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How Michelin-starred food has changed over the years

How Michelin-starred food has changed over the years

by Tom Shingler 09 October 2017

Tom Shingler pays a visit to Hambleton Hall – which has held a Michelin star since 1982 – to talk to head chef Aaron Patterson about how the fine dining food scene has changed over the years.

Vegetables boiled into a mush, bland stews and unhealthy deep-fried dinners – that’s how most people used to describe British cuisine. But in recent years our appreciation of good food has experienced a complete transformation; we’re now home to some of the best restaurants in the world, we absorb international influences with ease and know that at the heart of any good dish lies fantastic ingredients – many of which can be found locally. It’s in the Michelin-starred kitchens of the UK that we can see the most obvious change; this year’s guide awarded chefs such as Andrew Wong, a champion of regional Chinese flavours, and Mark Birchall, a pioneer of modern British cuisine.

However, turn back the clock twenty-five years and you’d be hard put to find a contemporary Chinese restaurant or a chef specialising in foraged British herbs in the Michelin Guide. Not only were there far fewer Michelin-starred restaurants in the UK, almost all of them focused on classical French dishes, with brigades of chefs getting through incredible amounts of butter day after day. While being trained in classical techniques is still an important skill for any chef working in Britain today, as a nation we’ve moved away from the heavy French dishes that used to dominate fine dining and have instead found our own culinary style.

Hambleton Hall is the only restaurant in the UK to have continuously held a Michelin star for thirty-five years, an incredible achievement when you look at how different eating out is now compared to the 1980s. And it’s thanks to Aaron Patterson – who has been head chef there since 1992 – that the restaurant has been able to move with the times whilst simultaneously retaining a stellar reputation. There’s no one better to talk to about how Michelin-starred dining has evolved over the past few decades, as he’s experienced it first-hand. I paid Aaron a visit to find out how all aspects of being a Michelin-starred chef – from the way the kitchen is run to how dishes are presented – have changed.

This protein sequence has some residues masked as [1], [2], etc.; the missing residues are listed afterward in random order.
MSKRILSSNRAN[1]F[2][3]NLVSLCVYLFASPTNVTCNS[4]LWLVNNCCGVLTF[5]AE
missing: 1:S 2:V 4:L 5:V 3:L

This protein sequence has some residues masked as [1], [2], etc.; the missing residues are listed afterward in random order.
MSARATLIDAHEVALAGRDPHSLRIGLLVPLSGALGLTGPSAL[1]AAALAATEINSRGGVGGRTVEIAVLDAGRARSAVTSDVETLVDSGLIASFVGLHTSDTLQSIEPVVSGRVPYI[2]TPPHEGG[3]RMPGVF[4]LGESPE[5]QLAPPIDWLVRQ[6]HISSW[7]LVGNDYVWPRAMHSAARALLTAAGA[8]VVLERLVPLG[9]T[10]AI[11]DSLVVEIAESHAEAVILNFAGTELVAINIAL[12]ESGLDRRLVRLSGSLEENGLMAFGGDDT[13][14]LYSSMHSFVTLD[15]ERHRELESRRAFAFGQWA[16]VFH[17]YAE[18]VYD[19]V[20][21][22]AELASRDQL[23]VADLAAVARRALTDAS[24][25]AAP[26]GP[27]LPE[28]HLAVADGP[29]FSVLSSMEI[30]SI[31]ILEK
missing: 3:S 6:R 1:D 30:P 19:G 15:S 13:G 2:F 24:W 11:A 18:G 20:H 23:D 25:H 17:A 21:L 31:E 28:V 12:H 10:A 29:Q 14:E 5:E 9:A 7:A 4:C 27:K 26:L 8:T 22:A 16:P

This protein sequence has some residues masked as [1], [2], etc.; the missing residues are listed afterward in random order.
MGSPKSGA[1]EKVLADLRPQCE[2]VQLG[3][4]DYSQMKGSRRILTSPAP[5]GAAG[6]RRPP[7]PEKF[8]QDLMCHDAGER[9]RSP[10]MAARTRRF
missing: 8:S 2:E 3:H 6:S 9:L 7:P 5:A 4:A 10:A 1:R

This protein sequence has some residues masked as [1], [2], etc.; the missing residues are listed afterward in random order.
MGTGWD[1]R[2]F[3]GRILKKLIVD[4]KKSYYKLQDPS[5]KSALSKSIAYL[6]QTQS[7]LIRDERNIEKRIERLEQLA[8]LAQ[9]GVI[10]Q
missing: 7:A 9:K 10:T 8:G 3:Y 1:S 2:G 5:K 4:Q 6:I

Aaron on…

…working in the kitchen

‘Kitchens used to be terrifying places to work. You had to be very careful – there was quite a bit of sabotage and backstabbing amongst chefs. But that’s all changed now because you simply can’t get away with it. When I first became head chef I was a bit of a nightmare to be honest, but I quickly realised you get through far too many chefs leading like that. When you get a bit older you become more experienced and more patient, and realise that a nice working environment is good for everyone, so long as they’re all pulling their weight.

‘While I think it’s great that cooking is considered cool now, the change in younger chefs coming into the industry has been unbelievable. You get youngsters coming from catering college to do a trial and they do well so you hire them. But when it comes to the nitty gritty, doing it day in day out when you’re broken and tired, the stress, the hours – it’s too much. All they see is the fame and glamour of TV chefs, and unfortunately half of TV chefs can’t cook to save their lives. When they get a taste of reality they soon change their minds. You do get the odd one come through who’s fantastic, but most are very disillusioned. I don’t think they were ever expecting the amount of work it takes to cook at this level.’

This crab dish, served at Hambleton Hall in the 1990s, was no doubt delicious
But compared with the crab dish Aaron serves today, it suddenly looks incredibly dated


‘I remember when I was working with Nick Gill thirty years ago we’d get two fish deliveries a week from Billingsgate – that would be it. Now you can get fish delivered twice a day, and that’s the same for meat and veg. In my experience chefs have always believed they’re only as good as their ingredients, but the access to great produce and the way kitchens used to be managed meant that was harder than it is today.

‘Sea vegetables are something that you never used to see, apart from samphire. They’re delicious and there’s loads of it now. Back then though, nobody really knew it was edible, so there was no demand for it. English truffles are a big thing now too, because the climate’s changed – I get so many phone calls from people saying they think they’ve found some, and I tell them to bring them in straight away!’